What is Chronic Obstructive Pulmonary Disease?
Air normally enters the respiratory system via the nose and mouth while breathing. The muscles of the chest and the diaphragm (a muscular partition between the chest and the abdomen) aid in this process. The inhaled air passes through the throat and reaches the wind pipe or trachea. The trachea divides into two branches in the chest, the left and right bronchi. Each bronchus further divides and re-divides into smaller branches, finally forming very small branches called the bronchioles. The bronchioles end in small air sacs called the alveoli in the lungs. The alveoli are elastic, enabling them to expand and contract with breathing. A number of small blood vessels lie close to the alveoli. The air from the trachea passes through the bronchi and bronchioles and reaches the alveoli. Oxygen from the air diffuses through the alveolar wall into the blood and carbon dioxide from the blood diffuses into the alveoli. Thus exchange of gases takes place at this level. Carbon dioxide then is thrown out through the bronchi, trachea and nose and mouth while breathing out.
COPD includes respiratory tract disorders which cause obstruction to airflow. These are:
- Emphysema: Emphysema is a condition where the lung sacs or alveoli lose their elasticity and are enlarged
- Chronic Bronchitis: Chronic bronchitis is a condition where the bronchi are inflamed, resulting in cough and phlegm (thick mucus secretion from the respiratory tract) production
- Small airway disease: Small airway disease is a condition where the small airways or bronchioles are narrowed
The patient is diagnosed using tests called pulmonary function tests. Other tests like measurement of blood gases, chest x-ray, CT scan and measurement of alpha-1 antitrypsin levels are also used in diagnosing COPD.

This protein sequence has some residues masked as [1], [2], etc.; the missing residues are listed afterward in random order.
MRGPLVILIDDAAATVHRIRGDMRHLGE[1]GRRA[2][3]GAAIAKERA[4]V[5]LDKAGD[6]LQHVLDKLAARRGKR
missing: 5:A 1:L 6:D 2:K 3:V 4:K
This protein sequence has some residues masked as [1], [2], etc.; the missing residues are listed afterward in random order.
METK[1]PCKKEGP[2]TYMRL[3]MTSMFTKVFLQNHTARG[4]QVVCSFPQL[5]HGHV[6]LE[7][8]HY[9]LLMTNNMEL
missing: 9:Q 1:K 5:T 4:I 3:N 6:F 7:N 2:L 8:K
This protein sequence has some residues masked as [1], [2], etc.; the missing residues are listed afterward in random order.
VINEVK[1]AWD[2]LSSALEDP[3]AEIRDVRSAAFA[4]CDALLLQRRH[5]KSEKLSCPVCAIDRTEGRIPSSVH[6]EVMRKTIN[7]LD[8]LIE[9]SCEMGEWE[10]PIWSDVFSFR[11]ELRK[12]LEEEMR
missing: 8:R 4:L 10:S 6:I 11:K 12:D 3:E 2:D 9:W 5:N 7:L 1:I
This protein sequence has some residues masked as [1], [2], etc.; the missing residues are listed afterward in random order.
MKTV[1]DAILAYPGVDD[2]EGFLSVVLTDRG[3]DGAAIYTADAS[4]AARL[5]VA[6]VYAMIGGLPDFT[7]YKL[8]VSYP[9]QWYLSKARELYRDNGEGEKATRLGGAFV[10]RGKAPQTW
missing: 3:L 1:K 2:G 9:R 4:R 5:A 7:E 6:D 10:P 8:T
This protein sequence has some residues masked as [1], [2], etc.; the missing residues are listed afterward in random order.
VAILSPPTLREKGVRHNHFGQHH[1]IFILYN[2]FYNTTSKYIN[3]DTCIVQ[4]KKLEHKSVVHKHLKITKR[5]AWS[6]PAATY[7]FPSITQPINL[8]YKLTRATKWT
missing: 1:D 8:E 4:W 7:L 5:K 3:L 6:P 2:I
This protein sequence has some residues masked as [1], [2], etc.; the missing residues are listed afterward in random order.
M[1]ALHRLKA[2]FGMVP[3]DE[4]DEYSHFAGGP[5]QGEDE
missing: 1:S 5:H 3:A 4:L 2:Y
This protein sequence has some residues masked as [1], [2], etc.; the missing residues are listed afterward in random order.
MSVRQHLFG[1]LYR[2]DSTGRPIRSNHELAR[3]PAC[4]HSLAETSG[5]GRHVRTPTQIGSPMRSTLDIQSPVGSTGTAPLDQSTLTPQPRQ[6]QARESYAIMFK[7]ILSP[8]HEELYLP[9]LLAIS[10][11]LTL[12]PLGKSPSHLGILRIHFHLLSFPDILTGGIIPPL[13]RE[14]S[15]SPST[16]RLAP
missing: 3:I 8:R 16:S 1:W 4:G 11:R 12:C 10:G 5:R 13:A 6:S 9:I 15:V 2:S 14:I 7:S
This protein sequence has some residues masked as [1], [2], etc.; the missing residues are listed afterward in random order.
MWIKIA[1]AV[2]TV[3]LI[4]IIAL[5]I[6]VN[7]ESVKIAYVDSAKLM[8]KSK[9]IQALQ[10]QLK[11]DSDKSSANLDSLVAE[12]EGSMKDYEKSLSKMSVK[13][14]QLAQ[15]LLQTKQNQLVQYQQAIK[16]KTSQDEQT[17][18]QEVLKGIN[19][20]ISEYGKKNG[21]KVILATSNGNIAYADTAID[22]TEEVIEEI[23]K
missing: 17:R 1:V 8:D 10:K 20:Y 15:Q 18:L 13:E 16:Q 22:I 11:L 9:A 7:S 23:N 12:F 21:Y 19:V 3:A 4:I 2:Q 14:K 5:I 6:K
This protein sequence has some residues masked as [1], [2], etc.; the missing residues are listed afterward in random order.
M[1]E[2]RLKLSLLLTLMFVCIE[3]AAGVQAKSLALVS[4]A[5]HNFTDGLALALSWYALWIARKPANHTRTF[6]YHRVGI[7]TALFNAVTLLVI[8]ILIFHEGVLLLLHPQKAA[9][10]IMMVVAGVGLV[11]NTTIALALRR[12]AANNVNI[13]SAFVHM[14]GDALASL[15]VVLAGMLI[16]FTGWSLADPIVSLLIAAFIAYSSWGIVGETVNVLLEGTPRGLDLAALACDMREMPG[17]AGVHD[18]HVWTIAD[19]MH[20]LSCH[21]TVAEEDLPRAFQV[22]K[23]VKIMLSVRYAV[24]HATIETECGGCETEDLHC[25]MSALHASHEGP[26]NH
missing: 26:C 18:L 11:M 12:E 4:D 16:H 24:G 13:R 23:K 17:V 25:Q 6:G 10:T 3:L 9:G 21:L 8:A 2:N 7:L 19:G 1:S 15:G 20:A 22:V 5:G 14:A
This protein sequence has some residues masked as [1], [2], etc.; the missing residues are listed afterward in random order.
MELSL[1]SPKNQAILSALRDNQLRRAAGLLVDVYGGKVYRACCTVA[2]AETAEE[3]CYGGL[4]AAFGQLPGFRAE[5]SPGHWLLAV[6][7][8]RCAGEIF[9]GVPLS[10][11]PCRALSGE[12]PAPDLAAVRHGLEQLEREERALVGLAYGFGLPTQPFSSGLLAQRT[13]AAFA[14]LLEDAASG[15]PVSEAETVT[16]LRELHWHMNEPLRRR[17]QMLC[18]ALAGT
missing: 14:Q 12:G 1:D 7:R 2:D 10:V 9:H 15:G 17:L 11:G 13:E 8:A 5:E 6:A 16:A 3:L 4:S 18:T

The patient is treated using drugs that widen the air passages like tiotropium and salmeterol, other drugs like corticosteroids and theophylline, and oxygen. Surgery including lung transplantation may be required in some cases. The patient should be strongly advised to quit smoking.
What is New in Chronic Obstructive Pulmonary Disease (COPD)?
1. Measles during Childhood May Up COPD Risk in Middle-ageMeasles during early childhood can increase the risk of developing chronic obstructive pulmonary disease (COPD) in middle age. Measles also known as morbilli or rubeola or red measles, is a highly contagious viral disease caused by a virus belonging to paramyxovirus family. It causes upper respiratory symptoms, fever and rash.Read More..
Latest Publications and Research on Chronic Obstructive Pulmonary DiseaseChronic Cigarette Smoke Exposure Subdues PP2A Activity by Enhancing Expression of the Oncogene CIP2A. - Published by PubMed
Nutritional care in Chronic Obstructive Pulmonary Disease. - Published by PubMed
Silicosis in Switzerland. - Published by PubMed
Benefits and costs of home pedometer assisted physical activity in patients with COPD. A preliminary randomized controlled trial. - Published by PubMed
Changes in the Burden of Comorbidities in Patients with COPD and Asthma-COPD Overlap According to the GOLD 2017 Recommendations. - Published by PubMed